|Directed and designed:||By Tadashi Suzuki|
|Cast:||Akihito Okuno, Yukiko Salto. Maki Saito. Masaharu Kato. Keita Mishima. Tsuyoshi Kijima. Kenji Nagai. Eisaku Fujlwara, Ryo Yoshimi, Daisuke Ueda, Hitoshi Takahashi, Tomokuni Nakaya, Toru Takeda. MomoyoTateno. Sachiko Nakamura. Aya 'Kikano. Hisae Kageyama, Kumiko Yabe, Mayumi Kaiun|
"Ivanov” traces the process of an inner human life undergoing a breakdown. The protagonist doubts and reassures himself. The production investigates how the hero looks at his surroundings and what he feels. On stage there are only two people: Ivanov and a woman called Anna. All the others who appear in the performance are figures created by Ivanov’s imagination:, they are creatures literally growing in baskets and inseparable from them.
Ivanov himself feels the absence of a harmony with the world in which he lives; this causes his disappointment. He understands perfectly well that all around condemn him. Realizing that however many words he uses, nobody can relieve him of his sufferings, he is no longer able to achieve new ideals. Obsessed With the idea that nobody understands him, he escapes from reality. Surrendering to wild fantasies, Ivanov gradually goes mad.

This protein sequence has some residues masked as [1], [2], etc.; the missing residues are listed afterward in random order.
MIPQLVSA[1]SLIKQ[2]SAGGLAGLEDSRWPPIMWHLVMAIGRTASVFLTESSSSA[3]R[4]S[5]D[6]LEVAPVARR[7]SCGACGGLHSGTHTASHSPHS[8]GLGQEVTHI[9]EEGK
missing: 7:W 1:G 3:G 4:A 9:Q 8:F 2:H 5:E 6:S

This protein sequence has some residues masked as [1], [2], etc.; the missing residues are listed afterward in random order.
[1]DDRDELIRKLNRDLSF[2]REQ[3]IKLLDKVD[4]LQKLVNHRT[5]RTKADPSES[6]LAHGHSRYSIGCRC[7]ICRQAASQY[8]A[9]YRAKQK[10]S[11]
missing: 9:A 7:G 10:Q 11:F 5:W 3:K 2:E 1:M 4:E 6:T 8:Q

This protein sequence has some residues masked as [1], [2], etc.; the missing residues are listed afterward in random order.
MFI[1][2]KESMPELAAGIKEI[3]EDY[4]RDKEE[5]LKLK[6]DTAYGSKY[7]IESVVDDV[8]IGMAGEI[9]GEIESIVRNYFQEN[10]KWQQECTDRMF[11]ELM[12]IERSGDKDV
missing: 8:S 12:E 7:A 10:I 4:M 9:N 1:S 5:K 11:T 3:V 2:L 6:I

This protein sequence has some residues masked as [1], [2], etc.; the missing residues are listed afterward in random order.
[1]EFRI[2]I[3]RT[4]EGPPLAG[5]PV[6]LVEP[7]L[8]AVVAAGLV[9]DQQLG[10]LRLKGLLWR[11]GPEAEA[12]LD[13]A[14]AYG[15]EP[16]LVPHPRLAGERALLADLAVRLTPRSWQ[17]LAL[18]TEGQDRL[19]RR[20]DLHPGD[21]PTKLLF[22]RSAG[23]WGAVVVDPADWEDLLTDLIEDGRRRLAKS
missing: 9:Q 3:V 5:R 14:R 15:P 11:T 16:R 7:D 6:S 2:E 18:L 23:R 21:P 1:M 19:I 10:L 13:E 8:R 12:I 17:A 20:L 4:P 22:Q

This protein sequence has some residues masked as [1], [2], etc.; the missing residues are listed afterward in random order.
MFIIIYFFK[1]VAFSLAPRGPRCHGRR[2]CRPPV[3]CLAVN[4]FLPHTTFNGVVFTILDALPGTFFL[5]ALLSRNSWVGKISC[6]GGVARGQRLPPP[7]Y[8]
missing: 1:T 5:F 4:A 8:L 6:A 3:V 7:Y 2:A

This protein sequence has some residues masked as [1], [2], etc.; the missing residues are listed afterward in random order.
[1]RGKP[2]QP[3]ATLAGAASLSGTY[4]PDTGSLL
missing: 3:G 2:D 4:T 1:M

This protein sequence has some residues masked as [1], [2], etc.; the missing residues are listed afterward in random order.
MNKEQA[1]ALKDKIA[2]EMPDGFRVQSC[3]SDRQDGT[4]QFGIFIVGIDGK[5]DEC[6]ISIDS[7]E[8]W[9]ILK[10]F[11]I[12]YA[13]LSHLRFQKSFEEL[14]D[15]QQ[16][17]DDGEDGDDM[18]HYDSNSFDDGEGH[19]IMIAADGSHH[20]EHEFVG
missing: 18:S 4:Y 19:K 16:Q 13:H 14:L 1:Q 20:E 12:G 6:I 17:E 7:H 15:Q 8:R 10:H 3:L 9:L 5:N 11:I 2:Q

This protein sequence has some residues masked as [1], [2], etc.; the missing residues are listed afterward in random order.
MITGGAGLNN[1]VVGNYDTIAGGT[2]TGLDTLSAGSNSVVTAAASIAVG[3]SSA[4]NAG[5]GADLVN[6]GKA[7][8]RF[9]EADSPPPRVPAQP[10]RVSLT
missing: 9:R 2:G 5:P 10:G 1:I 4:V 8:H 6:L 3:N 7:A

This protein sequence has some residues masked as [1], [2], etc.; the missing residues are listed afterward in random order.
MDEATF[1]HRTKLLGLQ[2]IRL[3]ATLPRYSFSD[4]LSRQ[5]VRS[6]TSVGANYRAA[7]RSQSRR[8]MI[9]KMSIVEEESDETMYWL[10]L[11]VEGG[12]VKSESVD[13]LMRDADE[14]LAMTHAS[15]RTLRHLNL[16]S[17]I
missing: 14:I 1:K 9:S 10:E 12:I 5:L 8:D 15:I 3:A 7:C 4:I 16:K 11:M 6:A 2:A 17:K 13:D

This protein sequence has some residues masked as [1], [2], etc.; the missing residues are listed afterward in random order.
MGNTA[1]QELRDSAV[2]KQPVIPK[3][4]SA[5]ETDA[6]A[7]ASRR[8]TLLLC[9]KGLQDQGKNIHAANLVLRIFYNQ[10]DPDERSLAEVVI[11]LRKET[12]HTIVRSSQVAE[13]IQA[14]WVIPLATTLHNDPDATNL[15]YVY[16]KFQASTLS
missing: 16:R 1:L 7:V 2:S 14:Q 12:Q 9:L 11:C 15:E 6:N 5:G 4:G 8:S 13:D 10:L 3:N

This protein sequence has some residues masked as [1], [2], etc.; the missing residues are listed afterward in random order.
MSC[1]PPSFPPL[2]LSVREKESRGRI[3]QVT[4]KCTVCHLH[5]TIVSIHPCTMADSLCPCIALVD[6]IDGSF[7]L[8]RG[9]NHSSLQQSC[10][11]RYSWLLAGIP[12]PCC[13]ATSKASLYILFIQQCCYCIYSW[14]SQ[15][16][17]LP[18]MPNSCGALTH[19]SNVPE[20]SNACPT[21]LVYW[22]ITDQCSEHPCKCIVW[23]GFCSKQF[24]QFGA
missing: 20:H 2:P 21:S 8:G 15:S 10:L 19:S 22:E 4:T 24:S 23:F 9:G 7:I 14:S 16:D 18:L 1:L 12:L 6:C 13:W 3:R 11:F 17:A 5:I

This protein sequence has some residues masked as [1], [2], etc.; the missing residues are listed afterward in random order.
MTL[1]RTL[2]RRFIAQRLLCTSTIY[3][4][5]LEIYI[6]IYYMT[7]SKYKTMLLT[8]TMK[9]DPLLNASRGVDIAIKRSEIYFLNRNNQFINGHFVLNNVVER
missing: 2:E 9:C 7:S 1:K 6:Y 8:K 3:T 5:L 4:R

The “Basket-People” explain that Ivanov had married a girl from a rich family, expecting a large dowry but that he has not received a penny. Yet the reason lies, elsewhere. An idealist, Ivanov decided that, having married the Jew Anna, he can cross the barrier of racial discrimination. However, this attempt ends in failure. He turns to Anna and - unexpectedly for himself - shouts at her: ‘Shut up, Jew!’. At this moment he realizes that the feeling of discrimination that he so resolutely denied is rooted within himself. Ivanov understands that all those criteria of life which he defined for himself have failed, and therefore he is in a condition of emotional collapse. The “Basket-People” are reflections of Ivanov’s emotional world. The feeling of hopelessness arises as a result of a lack of understanding between Ivanov and the others, an understanding that cannot be; the hero does not identify himself with them either. The white colour that reigns on stage symbolizes the feeling of loss that arises when man drifts in space, having lost his criteria of life and the purpose of his existence.
The action unfolds in reverse temporal order: these are Ivanov’s recollections after he has gone mad and before he commits suicide.